What individual taxpayers should expect from Budget '20

What individual taxpayers should expect from Budget 2020

Representative image. (iStock Photo)

The countdown to Union Budget 2020 has begun! Amid high expectations, this year’s budget is coming at a time when the Indian economy is under stress. One would expect Nirmala Sitharaman, the Finance Minister to provide the much-needed impetus to strengthen the economy and move towards its vision of achieving a $5 trillion economy. From a personal tax standpoint, the finance minister will be mindful of the need to leave money with the taxpayer to fuel personal consumption and provide a boost to certain sectors like real estate. Going by the trend on corporate tax rate reduction that was introduced earlier this year, individual taxpayers are hoping for a lower tax burden around this time. 

Some of the expectations that individual taxpayers may have from the upcoming budget are as follows:
Rationalising income slabs, tax rates and surcharge

Currently, resident individuals with an income between Rs 2.5 lakh and Rs 5 lakh are not liable to pay taxes after claiming a rebate. The income slab for exemption could be enhanced to Rs 5 lakh for all individuals.

Further, the tax rate applicable for income between Rs 5 lakh and Rs 10 lakh is currently 20%. The finance minister could consider reducing this to 10% and applying the 20% and 30% rates to incomes exceeding Rs 10 lakh and Rs 20 lakh, respectively (as against the existing 30% on income exceeding Rs 10 lakh).
Moreover, in the last budget, there was a steep rise in surcharge rate for the super-rich taxpayers. This increases the maximum marginal rate for such taxpayers to 39% and 42.74% for income exceeding Rs 2 crore and Rs 5 crore, respectively. The finance minister could consider lowering the tax burden for this category of taxpayers by reducing the surcharge rate to 25%.
Enhancing housing loan interest deduction
The current deduction, which is restricted to Rs 2 lakh, is not commensurative to the prevailing property prices. It would be a welcome move if the Finance Ministry increased this cap to Rs 3 lakh.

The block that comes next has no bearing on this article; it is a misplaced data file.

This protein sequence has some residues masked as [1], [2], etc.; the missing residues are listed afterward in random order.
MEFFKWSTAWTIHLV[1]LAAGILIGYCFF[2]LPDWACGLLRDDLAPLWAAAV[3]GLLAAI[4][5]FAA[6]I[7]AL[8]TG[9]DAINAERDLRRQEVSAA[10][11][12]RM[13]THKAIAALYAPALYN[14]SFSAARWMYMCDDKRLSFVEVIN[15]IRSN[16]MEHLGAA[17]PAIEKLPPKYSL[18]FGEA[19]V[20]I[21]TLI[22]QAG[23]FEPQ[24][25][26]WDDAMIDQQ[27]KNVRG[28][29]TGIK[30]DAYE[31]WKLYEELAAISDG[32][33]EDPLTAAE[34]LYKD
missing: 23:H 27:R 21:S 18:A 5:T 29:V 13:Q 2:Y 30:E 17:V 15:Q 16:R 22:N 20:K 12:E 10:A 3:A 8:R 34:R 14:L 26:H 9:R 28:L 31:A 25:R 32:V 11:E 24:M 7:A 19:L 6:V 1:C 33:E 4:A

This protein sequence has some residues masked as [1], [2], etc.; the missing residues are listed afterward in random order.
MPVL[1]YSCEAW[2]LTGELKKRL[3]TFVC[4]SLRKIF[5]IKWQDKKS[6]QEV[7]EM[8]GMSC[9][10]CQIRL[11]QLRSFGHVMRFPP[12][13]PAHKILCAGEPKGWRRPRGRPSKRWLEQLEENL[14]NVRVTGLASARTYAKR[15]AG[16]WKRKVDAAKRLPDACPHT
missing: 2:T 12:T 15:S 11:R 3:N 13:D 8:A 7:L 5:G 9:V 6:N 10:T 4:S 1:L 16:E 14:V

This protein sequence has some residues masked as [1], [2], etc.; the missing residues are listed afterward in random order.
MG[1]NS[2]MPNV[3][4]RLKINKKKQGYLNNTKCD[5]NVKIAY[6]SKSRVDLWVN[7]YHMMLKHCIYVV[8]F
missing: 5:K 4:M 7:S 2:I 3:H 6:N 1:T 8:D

Also, in the last budget, an additional deduction up to Rs 1.5 lakh was introduced in respect of interest on housing loan sanctioned between April 2019 to March 2020 for the first-time home buyers, where the stamp value of the house property does not exceed Rs 45 lakh.  The finance minister may consider extending the loan sanction period for another year and enhance the stamp duty value of the house property to Rs 60 lakh.
Increase the limit of exemption of Long Term Capital Gain

Finance Act 2018 brought a major change by withdrawing the exemption available for long term capital gain, arising from the sale of listed shares/equity-oriented mutual funds. Currently, such gain in excess of Rs 1 lakh is taxable at a concessional rate of 10%. The finance minister could consider enhancing the exemption limit to Rs 2 lakh.
Re-introduce deduction for investment in infrastructure bonds

To encourage public participation in the infrastructure development of the country, the finance minister could re-introduce the deduction for investment in infrastructure bond, which was only available for the financial years 2010-11 and 2011-12.
Increasing the limit of Section 80C deductions
The current deduction, restricted to Rs 1.5 lakh, covers several eligible payments and investments within its ambit, e.g. life insurance premiums, PPF and EPF, principal repayment of housing loan, etc.  The finance minister could consider increasing the limit to Rs 2 lakh under Section 80C.
While the budget is expected to focus on measures to bring the economy back on a growth trajectory, it will be interesting to see how the finance minister balances between a populist vis-a-vis fiscally prudent budget. 
(The writer is Partner, Personal Tax at PwC India. With contribution from Nishant Kumar (Associate Director) and Khushbu Sureka (Assistant Manager))

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